“After the death of Yaroslav I, the reign of the whole family was established in Russia for a long time; at that time, the areas occupied by the first Varangian-Russian princes were divided between two lines, or tribes of the Rurik family: the first line was the offspring of Izyaslav, the eldest son of St. Vladimir.

We saw that this Izyaslav’s father gave the Principality of Polotsk, the parish of his maternal grandfather Rogvolod. Izyaslav died during the life of his father, not being the eldest in the family, or the Grand Prince, therefore, his offspring could not move towards seniority, change the volost, and therefore had to be limited to one Polotsk volost, which was approved for him under Yaroslav.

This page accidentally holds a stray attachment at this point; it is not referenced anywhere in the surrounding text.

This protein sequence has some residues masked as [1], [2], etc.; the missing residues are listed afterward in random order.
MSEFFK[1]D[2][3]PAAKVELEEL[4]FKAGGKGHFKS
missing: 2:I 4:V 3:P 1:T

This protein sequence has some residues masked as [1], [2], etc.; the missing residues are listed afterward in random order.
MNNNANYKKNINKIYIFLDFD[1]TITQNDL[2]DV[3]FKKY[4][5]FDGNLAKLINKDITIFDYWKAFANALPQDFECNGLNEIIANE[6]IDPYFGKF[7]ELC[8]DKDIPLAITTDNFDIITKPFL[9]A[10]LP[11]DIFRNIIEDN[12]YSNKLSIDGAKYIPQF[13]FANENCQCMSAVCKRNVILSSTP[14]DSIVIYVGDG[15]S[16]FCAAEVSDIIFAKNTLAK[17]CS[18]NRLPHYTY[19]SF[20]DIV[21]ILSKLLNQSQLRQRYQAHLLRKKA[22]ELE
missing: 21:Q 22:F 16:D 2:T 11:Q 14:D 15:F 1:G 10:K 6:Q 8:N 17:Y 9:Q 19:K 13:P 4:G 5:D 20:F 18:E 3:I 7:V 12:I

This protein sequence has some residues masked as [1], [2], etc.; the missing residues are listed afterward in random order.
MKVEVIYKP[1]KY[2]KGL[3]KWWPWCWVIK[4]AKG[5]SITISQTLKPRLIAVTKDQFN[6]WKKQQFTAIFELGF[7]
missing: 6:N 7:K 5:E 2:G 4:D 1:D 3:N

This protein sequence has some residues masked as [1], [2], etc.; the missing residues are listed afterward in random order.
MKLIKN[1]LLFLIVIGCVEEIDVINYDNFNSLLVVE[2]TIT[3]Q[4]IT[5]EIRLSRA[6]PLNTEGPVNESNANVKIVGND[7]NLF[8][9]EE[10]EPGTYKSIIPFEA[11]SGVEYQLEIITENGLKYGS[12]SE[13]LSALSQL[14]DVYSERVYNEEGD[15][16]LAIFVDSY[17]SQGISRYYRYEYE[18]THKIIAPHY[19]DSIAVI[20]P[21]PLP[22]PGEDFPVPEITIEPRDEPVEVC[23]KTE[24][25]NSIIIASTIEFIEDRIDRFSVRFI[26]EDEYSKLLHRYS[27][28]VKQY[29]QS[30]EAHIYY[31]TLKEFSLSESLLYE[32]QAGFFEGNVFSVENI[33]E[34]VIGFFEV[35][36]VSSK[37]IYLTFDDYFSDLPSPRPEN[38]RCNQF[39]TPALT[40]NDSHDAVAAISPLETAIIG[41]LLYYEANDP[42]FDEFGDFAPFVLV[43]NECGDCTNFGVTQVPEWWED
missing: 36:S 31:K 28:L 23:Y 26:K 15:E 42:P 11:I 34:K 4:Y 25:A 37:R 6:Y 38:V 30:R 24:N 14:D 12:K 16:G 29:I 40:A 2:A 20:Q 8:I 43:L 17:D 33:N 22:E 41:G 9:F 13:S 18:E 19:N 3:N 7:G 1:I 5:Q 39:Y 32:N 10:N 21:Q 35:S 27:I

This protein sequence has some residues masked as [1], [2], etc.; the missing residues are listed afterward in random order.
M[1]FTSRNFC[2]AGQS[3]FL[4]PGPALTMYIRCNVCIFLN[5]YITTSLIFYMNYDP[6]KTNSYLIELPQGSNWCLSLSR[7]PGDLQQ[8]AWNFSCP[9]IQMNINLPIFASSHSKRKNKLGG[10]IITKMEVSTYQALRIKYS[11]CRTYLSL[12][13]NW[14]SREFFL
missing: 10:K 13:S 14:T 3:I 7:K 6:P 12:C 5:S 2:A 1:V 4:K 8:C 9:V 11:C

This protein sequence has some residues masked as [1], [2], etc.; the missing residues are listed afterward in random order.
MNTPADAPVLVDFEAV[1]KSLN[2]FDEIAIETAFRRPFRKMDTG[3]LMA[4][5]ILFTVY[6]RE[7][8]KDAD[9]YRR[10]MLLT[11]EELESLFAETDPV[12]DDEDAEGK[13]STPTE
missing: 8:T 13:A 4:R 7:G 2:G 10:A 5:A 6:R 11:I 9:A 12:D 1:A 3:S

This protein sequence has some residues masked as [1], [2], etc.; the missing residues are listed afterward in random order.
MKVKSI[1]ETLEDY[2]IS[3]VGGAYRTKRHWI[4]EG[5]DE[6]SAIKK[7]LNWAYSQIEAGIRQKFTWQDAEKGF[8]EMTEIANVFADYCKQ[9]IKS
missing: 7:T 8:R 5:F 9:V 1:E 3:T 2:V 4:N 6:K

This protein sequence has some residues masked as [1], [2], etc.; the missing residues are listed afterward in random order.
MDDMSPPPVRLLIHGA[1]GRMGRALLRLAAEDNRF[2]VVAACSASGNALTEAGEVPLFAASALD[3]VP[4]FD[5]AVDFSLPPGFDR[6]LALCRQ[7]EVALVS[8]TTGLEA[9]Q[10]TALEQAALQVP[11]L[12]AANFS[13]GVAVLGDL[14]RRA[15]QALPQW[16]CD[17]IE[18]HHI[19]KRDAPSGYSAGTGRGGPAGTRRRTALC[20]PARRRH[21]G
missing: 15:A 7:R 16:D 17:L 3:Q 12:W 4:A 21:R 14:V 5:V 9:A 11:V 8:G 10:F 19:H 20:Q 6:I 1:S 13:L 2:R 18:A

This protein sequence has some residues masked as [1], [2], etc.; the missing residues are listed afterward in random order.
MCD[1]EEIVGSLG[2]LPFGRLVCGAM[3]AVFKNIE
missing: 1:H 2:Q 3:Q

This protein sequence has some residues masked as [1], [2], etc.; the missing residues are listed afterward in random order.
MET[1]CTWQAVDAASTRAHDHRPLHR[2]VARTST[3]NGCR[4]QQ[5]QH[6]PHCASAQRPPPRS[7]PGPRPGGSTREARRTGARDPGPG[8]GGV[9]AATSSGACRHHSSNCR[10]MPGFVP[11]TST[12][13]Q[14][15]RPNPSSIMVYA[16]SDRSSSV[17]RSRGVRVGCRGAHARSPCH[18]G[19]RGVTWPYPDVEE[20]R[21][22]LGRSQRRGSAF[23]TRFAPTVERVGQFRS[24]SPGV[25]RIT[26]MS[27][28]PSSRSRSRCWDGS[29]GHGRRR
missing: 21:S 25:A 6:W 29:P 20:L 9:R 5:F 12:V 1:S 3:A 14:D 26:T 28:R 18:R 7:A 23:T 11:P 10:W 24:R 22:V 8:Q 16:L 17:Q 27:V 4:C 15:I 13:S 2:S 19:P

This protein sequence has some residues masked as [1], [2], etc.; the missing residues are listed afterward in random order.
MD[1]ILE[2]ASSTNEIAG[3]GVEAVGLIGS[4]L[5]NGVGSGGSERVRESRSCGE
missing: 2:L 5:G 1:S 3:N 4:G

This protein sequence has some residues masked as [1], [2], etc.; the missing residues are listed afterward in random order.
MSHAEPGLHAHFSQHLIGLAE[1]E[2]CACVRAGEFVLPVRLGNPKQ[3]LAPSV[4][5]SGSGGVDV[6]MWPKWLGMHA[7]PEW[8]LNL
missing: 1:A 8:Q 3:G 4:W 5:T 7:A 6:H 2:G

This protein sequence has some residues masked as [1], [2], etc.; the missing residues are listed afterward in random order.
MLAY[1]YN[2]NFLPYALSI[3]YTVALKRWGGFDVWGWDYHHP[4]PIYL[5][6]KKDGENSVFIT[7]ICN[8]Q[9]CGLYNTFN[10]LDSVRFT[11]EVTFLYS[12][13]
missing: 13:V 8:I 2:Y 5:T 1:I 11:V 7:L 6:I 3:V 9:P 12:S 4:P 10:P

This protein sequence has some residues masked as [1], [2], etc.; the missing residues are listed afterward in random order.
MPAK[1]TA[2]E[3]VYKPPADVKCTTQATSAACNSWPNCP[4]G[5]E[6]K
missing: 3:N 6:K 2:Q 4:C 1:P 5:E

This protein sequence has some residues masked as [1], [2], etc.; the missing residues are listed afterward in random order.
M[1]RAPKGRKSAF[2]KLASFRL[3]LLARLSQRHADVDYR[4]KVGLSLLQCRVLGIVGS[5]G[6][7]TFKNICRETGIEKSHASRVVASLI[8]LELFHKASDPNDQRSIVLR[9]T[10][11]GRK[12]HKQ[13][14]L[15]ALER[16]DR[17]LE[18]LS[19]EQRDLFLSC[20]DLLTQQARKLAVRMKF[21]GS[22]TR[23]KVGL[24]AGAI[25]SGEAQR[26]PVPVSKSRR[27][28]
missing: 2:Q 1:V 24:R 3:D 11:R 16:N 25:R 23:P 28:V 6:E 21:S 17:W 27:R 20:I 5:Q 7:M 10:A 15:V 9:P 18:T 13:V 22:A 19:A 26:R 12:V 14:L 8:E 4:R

The second line was the offspring of Yaroslav Vladimirovich, who began to own all the other Old Russian regions. After the death of Yaroslav, five sons remained: the eldest of them, Izyaslav, became the father’s place with the other brothers; younger brothers were: Svyatoslav, Vsevolod, Vyacheslav, Igor; they also had a nephew Rostislav, the son of the eldest Yaroslavich, Vladimir; this Rostislav, also due to the premature death of his father, could not hope to receive seniority; he himself and his offspring had to confine themselves to one of some volost, which fate or older relatives would give them.

The Yaroslavichi disposed of their tribal volosts in this way: four elders brother settled in the Dnieper region, three in the south: Izyaslav – in Kyiv, Svyatoslav – in Chernigov, Vsevolod – in Pereyaslavl, the fourth, Vyacheslav, set up his home in Smolensk, the fifth, Igor – in Vladimir-Volynsky.